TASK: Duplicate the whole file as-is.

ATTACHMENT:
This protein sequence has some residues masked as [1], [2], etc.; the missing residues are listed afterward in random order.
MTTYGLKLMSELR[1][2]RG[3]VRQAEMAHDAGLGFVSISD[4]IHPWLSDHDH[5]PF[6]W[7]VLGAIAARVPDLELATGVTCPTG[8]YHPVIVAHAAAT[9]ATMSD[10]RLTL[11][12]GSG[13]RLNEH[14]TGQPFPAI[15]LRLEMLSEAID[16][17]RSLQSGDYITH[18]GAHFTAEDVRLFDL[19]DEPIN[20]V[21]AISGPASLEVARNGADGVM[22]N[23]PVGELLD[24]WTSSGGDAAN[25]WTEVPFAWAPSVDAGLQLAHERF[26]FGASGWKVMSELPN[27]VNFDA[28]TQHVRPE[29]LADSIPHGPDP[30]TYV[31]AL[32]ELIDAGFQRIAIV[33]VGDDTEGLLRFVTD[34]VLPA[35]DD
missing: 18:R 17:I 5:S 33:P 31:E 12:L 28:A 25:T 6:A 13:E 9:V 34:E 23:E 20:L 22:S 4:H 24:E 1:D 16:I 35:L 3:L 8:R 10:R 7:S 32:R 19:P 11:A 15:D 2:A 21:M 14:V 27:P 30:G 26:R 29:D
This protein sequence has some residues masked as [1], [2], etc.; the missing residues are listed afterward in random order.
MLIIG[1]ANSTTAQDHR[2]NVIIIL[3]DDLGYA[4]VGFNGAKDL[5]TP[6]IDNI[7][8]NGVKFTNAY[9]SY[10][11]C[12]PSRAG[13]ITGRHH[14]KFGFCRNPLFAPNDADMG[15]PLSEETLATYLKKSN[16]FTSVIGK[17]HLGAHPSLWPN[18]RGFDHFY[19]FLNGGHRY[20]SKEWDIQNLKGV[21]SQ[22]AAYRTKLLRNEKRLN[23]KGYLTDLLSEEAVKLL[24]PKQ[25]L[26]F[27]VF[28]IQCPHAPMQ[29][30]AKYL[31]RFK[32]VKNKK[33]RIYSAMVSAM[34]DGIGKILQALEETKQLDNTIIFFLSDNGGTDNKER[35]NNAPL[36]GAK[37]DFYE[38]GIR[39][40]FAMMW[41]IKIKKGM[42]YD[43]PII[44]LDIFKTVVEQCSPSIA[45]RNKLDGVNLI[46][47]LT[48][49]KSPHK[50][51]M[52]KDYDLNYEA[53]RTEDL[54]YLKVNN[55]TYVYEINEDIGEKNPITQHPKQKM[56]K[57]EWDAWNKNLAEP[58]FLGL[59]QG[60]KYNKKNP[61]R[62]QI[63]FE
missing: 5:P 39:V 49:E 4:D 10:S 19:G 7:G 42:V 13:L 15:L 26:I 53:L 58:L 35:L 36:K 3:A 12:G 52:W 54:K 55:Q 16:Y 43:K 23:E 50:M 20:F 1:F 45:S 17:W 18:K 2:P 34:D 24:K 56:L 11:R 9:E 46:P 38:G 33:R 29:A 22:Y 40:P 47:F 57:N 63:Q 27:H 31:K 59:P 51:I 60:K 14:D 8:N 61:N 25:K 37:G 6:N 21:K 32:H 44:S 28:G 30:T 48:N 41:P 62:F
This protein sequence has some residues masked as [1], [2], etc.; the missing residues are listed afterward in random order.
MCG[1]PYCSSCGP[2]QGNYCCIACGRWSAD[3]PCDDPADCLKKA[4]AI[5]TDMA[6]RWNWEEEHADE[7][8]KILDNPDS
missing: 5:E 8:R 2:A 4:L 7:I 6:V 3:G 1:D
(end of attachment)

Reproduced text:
This protein sequence has some residues masked as [1], [2], etc.; the missing residues are listed afterward in random order.
MTTYGLKLMSELR[1][2]RG[3]VRQAEMAHDAGLGFVSISD[4]IHPWLSDHDH[5]PF[6]W[7]VLGAIAARVPDLELATGVTCPTG[8]YHPVIVAHAAAT[9]ATMSD[10]RLTL[11][12]GSG[13]RLNEH[14]TGQPFPAI[15]LRLEMLSEAID[16][17]RSLQSGDYITH[18]GAHFTAEDVRLFDL[19]DEPIN[20]V[21]AISGPASLEVARNGADGVM[22]N[23]PVGELLD[24]WTSSGGDAAN[25]WTEVPFAWAPSVDAGLQLAHERF[26]FGASGWKVMSELPN[27]VNFDA[28]TQHVRPE[29]LADSIPHGPDP[30]TYV[31]AL[32]ELIDAGFQRIAIV[33]VGDDTEGLLRFVTD[34]VLPA[35]DD
missing: 18:R 17:I 5:S 33:P 31:E 12:L 28:A 25:T 6:A 13:E 9:V 34:E 23:E 20:L 22:S 4:H 24:E 1:D 16:I 35:L 3:L 8:R 10:R 7:S 32:R 19:P 11:A 15:D 2:A 21:M 14:V 27:P 30:G 26:R 29:D
This protein sequence has some residues masked as [1], [2], etc.; the missing residues are listed afterward in random order.
MLIIG[1]ANSTTAQDHR[2]NVIIIL[3]DDLGYA[4]VGFNGAKDL[5]TP[6]IDNI[7][8]NGVKFTNAY[9]SY[10][11]C[12]PSRAG[13]ITGRHH[14]KFGFCRNPLFAPNDADMG[15]PLSEETLATYLKKSN[16]FTSVIGK[17]HLGAHPSLWPN[18]RGFDHFY[19]FLNGGHRY[20]SKEWDIQNLKGV[21]SQ[22]AAYRTKLLRNEKRLN[23]KGYLTDLLSEEAVKLL[24]PKQ[25]L[26]F[27]VF[28]IQCPHAPMQ[29][30]AKYL[31]RFK[32]VKNKK[33]RIYSAMVSAM[34]DGIGKILQALEETKQLDNTIIFFLSDNGGTDNKER[35]NNAPL[36]GAK[37]DFYE[38]GIR[39][40]FAMMW[41]IKIKKGM[42]YD[43]PII[44]LDIFKTVVEQCSPSIA[45]RNKLDGVNLI[46][47]LT[48][49]KSPHK[50][51]M[52]KDYDLNYEA[53]RTEDL[54]YLKVNN[55]TYVYEINEDIGEKNPITQHPKQKM[56]K[57]EWDAWNKNLAEP[58]FLGL[59]QG[60]KYNKKNP[61]R[62]QI[63]FE
missing: 5:P 39:V 49:E 4:D 10:S 19:G 7:G 42:V 13:L 15:L 26:I 53:L 58:L 35:L 36:K 3:A 12:G 52:W 54:K 55:Q 16:Y 43:K 23:E 50:M 20:F 1:F 45:S 17:W 18:K 2:P 34:D 24:K 56:L 11:R 9:E 46:P 38:G 33:R 29:A 22:Y 40:P 47:F 57:N 63:Q 27:H 31:K 59:P 51:I 60:K 14:D 8:N 61:N 25:K 37:G 6:N 21:K 32:H 44:S 28:G 30:T 48:N 41:P 62:F
This protein sequence has some residues masked as [1], [2], etc.; the missing residues are listed afterward in random order.
MCG[1]PYCSSCGP[2]QGNYCCIACGRWSAD[3]PCDDPADCLKKA[4]AI[5]TDMA[6]RWNWEEEHADE[7][8]KILDNPDS
missing: 5:E 8:R 2:A 4:L 7:I 6:V 3:G 1:D